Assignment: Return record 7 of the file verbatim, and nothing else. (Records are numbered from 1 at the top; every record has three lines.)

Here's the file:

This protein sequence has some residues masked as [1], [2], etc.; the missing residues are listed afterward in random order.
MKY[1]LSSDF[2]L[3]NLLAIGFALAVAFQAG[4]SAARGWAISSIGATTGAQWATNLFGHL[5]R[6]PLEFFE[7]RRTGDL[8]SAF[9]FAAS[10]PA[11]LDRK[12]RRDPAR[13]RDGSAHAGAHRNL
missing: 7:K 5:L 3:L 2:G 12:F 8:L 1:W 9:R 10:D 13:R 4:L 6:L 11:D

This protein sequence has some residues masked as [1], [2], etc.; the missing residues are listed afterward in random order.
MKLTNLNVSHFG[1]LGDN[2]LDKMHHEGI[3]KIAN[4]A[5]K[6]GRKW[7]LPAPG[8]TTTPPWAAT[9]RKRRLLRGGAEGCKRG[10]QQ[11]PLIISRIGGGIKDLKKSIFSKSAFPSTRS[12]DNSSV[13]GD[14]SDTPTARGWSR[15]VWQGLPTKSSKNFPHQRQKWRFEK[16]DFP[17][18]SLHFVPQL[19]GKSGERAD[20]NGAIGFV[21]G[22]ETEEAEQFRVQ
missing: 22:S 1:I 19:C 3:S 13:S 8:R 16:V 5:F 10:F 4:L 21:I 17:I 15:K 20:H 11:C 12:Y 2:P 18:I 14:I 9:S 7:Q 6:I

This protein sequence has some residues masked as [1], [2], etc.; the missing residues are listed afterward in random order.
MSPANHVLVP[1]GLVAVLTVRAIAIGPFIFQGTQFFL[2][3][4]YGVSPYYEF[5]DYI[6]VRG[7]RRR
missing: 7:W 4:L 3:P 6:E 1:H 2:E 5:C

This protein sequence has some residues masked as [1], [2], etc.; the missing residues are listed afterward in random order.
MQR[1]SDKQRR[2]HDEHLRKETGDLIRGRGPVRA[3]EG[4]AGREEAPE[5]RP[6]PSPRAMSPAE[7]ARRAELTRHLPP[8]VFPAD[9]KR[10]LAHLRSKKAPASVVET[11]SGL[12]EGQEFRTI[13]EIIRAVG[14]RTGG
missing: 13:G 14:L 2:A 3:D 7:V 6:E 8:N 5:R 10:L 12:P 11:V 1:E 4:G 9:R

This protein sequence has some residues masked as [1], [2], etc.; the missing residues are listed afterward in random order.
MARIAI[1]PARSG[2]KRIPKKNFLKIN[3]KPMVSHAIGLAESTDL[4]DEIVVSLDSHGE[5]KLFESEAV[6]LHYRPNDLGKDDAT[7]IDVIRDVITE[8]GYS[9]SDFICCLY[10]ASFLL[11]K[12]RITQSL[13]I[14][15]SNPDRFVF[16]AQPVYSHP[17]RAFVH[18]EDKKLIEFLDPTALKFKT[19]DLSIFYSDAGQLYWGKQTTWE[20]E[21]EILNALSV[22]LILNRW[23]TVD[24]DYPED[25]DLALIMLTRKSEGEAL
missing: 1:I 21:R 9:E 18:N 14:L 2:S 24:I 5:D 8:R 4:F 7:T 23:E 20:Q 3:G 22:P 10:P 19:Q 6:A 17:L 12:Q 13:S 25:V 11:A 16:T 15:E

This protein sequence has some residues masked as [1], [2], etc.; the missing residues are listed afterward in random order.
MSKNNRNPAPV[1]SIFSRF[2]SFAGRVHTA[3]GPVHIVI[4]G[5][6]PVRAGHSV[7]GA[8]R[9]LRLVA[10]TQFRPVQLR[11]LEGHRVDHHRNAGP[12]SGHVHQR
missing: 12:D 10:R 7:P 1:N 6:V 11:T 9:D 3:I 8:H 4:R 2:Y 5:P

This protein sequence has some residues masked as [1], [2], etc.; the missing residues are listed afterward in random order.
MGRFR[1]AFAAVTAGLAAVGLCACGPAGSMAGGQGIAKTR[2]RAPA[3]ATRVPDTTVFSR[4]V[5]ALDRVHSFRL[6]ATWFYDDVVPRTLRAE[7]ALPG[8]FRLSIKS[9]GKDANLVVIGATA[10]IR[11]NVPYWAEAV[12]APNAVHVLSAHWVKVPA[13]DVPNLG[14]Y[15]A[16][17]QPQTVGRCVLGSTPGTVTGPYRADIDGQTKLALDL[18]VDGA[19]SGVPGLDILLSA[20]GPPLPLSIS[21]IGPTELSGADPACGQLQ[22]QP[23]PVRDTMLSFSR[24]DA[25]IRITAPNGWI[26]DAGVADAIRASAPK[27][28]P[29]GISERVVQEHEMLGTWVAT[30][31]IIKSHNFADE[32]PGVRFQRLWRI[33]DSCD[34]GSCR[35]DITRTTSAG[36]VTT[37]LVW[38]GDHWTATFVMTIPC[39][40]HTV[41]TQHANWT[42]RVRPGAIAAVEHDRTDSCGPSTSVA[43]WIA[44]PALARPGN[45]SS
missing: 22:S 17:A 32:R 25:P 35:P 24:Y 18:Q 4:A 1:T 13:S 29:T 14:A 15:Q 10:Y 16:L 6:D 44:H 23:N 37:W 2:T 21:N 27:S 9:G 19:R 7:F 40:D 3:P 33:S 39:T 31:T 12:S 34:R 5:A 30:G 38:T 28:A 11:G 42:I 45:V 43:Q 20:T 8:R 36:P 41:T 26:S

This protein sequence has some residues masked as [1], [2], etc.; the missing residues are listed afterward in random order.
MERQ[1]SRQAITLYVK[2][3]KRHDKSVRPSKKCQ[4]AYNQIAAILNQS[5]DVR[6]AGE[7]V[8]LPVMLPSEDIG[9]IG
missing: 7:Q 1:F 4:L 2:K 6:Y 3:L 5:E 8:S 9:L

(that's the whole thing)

This protein sequence has some residues masked as [1], [2], etc.; the missing residues are listed afterward in random order.
MGRFR[1]AFAAVTAGLAAVGLCACGPAGSMAGGQGIAKTR[2]RAPA[3]ATRVPDTTVFSR[4]V[5]ALDRVHSFRL[6]ATWFYDDVVPRTLRAE[7]ALPG[8]FRLSIKS[9]GKDANLVVIGATA[10]IR[11]NVPYWAEAV[12]APNAVHVLSAHWVKVPA[13]DVPNLG[14]Y[15]A[16][17]QPQTVGRCVLGSTPGTVTGPYRADIDGQTKLALDL[18]VDGA[19]SGVPGLDILLSA[20]GPPLPLSIS[21]IGPTELSGADPACGQLQ[22]QP[23]PVRDTMLSFSR[24]DA[25]IRITAPNGWI[26]DAGVADAIRASAPK[27][28]P[29]GISERVVQEHEMLGTWVAT[30][31]IIKSHNFADE[32]PGVRFQRLWRI[33]DSCD[34]GSCR[35]DITRTTSAG[36]VTT[37]LVW[38]GDHWTATFVMTIPC[39][40]HTV[41]TQHANWT[42]RVRPGAIAAVEHDRTDSCGPSTSVA[43]WIA[44]PALARPGN[45]SS
missing: 22:S 17:A 32:R 25:P 35:P 24:Y 18:Q 4:A 1:T 13:S 29:T 14:A 15:Q 10:Y 16:L 6:D 44:H 23:N 37:W 2:T 21:N 27:S 9:G 19:R 7:F 40:D 3:P 33:S 39:T 31:T 12:S 34:R 5:A 30:G 38:T 28:A 11:G 42:I 45:V 43:Q 20:T 8:R 36:P 41:T 26:S